#POETRY4Change – Hadraawi: Celebrating the great Somali Poet by KHAINGA O’OKWEMBA

Maya Angelou Poetry for Change

[This article was written by KHAINGA O’OKWEMBA and is culled from http://www.the-star.co.ke]

Legend has it that in early 1970s, renowned Somali female singer Magool gave a concert in Khartoum, Sudan. Magool returned home leaving behind an enchanted man: a Sudanese man had fallen in love with the Somali nightingale! But she was gone.

The man decided to write her a love letter which he then posted. Unable to read this letter because it was written in Arabic, Magool sought the help of Hadraawi, the celebrated Somali poet, who spoke the language.

The letter was presumably written in red ink, but as Hadraawi read it he discovered that the love-stricken man had used blood drawn from his veins which he had put into a fountain pen and poured his heart out! Hadraawi, the great poet that he is, had his imagination soaring. To come to terms with what he’d just encountered, Hadraawi wrote the famous poem, Has Love Ever Been Written in Blood.

Hadraawi’s greatness as a poet lies with his vision of reality, his masterful use of language, his stunning imagery and metaphor, his remarkable deployment of juxtapose, his affirmation that poetry has an element of absolute beauty!

There’s something else: his association with the vulnerable, the downtrodden, the afflicted. Like most of Hadraawi’s love poems, this poem transcends intimate relationship between man and woman.

The poet is telling us to be wary of deception, of politicians who “lack in purpose” but who will come at election time as “amazing gladiators/dressed in white frock/strumming the guitar” as we’ve written in Smiles in Pathos and Other Poems!

Hadraawi would be a thorn in the flesh of rogue politicians. In his poem Clarity, he writes, “My horse is Clarity/I won’t hobble it/But here I set it at ease.” A conscientious man, truthful to the lofty ideals of justice, freedom, goodness, Hadraawi warned his countrymen of “a strange disease of vision” in reference to the political elite’s blinding tribalism, looting, corruption, which would “despoil the nation.”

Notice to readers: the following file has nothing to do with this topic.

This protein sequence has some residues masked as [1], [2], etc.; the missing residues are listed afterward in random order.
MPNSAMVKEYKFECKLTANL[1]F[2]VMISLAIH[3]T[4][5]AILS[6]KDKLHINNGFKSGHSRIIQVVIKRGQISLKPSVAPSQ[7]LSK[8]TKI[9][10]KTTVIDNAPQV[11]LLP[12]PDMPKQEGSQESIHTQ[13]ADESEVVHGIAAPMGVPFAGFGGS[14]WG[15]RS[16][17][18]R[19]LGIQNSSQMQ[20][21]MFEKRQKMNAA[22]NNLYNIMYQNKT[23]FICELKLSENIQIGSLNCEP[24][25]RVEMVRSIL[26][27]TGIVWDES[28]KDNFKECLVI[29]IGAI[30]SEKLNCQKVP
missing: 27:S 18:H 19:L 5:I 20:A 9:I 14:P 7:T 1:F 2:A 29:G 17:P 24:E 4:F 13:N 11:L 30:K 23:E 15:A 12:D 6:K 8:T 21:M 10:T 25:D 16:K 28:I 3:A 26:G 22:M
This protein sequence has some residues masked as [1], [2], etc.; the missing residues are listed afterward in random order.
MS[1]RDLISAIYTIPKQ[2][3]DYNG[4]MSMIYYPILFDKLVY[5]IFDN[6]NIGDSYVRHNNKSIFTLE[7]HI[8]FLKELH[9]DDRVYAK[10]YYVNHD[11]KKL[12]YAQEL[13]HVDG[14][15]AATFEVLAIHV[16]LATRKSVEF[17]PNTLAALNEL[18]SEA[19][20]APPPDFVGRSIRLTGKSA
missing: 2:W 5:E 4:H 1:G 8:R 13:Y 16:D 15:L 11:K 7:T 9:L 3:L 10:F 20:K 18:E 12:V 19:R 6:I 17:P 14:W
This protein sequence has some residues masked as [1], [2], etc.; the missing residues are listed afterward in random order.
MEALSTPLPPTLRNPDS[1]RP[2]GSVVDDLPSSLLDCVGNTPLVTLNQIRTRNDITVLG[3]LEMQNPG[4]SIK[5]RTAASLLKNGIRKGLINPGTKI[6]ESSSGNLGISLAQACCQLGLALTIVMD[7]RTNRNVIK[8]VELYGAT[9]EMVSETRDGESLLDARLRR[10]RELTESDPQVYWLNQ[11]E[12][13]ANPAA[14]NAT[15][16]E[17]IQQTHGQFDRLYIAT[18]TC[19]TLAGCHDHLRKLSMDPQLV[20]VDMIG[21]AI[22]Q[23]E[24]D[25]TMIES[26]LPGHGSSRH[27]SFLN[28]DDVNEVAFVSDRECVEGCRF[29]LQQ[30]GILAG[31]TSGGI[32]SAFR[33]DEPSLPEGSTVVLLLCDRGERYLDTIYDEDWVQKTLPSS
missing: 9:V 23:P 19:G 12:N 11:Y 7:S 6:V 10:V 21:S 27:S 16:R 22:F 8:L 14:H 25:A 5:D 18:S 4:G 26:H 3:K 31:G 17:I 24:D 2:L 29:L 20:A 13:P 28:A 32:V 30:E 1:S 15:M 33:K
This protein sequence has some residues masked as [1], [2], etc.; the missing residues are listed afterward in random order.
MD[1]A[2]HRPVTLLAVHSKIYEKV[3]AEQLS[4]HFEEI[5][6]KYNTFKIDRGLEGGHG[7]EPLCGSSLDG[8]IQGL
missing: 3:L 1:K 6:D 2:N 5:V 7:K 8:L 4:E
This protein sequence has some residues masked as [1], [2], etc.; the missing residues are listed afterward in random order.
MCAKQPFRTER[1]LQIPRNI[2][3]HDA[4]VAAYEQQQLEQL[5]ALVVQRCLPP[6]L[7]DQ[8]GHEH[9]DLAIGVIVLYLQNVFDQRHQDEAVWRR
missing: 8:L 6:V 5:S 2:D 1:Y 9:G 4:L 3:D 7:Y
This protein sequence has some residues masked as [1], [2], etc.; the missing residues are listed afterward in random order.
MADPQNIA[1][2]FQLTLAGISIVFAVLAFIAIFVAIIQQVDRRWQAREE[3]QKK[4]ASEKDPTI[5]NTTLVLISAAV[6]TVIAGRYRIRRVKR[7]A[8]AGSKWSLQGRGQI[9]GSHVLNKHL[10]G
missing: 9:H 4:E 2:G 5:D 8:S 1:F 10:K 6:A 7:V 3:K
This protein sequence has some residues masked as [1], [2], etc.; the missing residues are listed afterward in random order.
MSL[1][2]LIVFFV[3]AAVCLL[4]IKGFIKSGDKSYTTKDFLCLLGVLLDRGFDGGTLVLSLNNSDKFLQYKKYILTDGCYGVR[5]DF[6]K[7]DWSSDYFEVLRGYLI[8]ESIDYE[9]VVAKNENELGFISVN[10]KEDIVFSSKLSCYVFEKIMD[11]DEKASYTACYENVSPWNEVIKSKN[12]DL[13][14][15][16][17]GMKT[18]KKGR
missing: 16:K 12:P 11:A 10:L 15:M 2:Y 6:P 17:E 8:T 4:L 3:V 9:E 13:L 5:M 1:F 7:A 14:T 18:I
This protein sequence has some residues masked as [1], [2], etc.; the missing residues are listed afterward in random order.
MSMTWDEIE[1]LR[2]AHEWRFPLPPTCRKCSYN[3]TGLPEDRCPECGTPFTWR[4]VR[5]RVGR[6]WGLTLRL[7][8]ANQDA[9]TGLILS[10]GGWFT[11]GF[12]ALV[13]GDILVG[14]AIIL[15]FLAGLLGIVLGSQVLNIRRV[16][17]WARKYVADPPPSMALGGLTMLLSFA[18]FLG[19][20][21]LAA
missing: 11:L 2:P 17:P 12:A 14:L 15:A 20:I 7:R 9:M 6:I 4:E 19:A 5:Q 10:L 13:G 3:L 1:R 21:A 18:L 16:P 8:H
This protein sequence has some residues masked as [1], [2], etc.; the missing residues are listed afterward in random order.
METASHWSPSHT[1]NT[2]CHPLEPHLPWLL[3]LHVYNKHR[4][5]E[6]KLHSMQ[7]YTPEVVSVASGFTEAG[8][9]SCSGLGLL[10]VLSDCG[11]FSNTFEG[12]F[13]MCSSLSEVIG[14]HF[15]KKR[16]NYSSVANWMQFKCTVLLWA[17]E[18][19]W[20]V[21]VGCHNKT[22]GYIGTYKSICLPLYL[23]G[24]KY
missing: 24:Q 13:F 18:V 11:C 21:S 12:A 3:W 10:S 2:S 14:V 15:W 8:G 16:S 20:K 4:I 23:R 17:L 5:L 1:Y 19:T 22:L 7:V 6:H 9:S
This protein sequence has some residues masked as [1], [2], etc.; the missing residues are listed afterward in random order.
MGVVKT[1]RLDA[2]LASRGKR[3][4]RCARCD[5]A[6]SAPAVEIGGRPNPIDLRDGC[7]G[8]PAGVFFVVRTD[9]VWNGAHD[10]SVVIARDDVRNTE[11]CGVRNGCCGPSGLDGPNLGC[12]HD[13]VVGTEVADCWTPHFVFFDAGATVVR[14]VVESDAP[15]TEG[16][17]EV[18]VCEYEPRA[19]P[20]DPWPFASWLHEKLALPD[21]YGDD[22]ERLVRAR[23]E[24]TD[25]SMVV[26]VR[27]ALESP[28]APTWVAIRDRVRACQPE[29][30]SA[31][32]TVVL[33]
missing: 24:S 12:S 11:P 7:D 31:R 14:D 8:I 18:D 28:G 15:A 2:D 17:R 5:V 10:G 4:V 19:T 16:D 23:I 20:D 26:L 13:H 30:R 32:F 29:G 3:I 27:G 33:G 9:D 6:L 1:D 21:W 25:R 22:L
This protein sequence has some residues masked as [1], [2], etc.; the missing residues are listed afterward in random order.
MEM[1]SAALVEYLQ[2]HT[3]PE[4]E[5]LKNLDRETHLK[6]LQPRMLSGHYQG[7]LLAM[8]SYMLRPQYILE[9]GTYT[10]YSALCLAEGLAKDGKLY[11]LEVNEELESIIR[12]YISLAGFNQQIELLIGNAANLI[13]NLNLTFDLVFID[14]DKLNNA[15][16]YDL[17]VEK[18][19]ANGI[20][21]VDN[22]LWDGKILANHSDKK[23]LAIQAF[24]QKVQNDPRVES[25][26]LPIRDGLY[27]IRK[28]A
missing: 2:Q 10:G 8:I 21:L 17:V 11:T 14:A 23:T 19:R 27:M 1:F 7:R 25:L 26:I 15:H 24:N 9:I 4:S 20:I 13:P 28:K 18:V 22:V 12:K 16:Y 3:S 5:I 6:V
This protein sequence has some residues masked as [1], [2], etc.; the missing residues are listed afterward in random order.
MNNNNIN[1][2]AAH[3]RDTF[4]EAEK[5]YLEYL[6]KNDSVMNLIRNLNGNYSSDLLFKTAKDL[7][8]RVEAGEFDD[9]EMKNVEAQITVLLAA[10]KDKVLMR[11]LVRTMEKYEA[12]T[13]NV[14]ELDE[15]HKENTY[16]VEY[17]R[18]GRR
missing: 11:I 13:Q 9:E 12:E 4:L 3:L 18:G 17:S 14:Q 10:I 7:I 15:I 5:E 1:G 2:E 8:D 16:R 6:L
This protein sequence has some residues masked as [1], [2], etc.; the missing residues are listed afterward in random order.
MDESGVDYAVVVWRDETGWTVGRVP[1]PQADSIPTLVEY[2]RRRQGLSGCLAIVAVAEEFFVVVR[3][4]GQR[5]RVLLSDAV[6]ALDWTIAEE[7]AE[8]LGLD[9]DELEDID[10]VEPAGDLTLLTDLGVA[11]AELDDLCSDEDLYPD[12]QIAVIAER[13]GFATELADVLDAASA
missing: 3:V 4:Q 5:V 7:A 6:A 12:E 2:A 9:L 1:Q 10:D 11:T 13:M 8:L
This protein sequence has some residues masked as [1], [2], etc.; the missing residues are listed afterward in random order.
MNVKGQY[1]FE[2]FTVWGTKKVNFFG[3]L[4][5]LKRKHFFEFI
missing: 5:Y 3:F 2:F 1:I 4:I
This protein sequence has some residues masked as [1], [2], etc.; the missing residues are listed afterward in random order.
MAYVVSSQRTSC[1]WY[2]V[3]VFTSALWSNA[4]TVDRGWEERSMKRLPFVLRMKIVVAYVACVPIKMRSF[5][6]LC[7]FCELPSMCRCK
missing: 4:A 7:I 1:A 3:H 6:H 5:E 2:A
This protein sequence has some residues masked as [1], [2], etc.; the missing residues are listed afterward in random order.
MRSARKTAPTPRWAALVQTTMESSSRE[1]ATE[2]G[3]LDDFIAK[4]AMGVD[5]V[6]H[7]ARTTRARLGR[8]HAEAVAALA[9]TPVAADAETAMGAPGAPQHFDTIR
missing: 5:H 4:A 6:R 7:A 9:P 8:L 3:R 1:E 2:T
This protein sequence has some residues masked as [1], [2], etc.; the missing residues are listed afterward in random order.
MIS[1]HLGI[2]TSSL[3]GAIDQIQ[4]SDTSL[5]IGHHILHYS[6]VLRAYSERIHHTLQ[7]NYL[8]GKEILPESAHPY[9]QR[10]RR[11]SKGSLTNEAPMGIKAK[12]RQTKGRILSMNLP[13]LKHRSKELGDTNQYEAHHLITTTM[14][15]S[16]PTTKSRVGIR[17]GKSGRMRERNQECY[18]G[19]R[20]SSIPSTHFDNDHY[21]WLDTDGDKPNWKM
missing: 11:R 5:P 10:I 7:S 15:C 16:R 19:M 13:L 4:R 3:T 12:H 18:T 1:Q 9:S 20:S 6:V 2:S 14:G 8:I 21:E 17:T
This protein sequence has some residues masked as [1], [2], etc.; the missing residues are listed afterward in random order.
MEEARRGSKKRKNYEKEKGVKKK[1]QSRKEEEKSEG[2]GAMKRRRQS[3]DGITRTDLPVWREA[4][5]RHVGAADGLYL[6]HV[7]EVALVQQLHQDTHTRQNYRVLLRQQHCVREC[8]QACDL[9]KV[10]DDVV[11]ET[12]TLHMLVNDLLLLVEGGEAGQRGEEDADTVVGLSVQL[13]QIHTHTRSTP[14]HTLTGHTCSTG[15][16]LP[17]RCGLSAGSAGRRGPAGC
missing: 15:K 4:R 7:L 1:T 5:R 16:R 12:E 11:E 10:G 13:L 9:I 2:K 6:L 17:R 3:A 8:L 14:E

Hadraawi juxtaposes government’s “tapping drum” with a writer’s “clarion bell.” Did Hadraawi foretell the disintegration of the union between Italian Somalia and British Somaliland? “Then I am that prediction/of clouds still to come/bringing a downpour/that will cover the whole country.”

Indeed, Hadraawi’s lines, as in his own words are “as striking as the stripes of an oryx/as visible and as lovely.” But it’s the publication in 1972 of The Killing of the She-Camel where Hadraawi calls the plunderers “aardvark” that the discredited political regime is alerted to a dissident voice. Hadraawi was arrested in 1973 and imprisoned without trial. Many Somalis were alarmed by the poet’s incarceration. Prominent personalities took up the matter of his release with General Siad Barre.

The General consented only on the condition that Hadraawi would make a written request for pardon and pledge to refrain from any further criticism of government. A demand, which Hadraawi dismissed outright as outrageous: “When laughter becomes a crime, our country has unfinished business.” Thus the people’s poet was jailed for five years until 1978. Hadraawi articulated the “mother tongue” issue long before the disingenuous jumped on the band wagon. The Nobel Prize does not give us the best there’s, for as English scholar Dr Martin Orwin observes, “Hadraawi is one of the world’s major living poets.”

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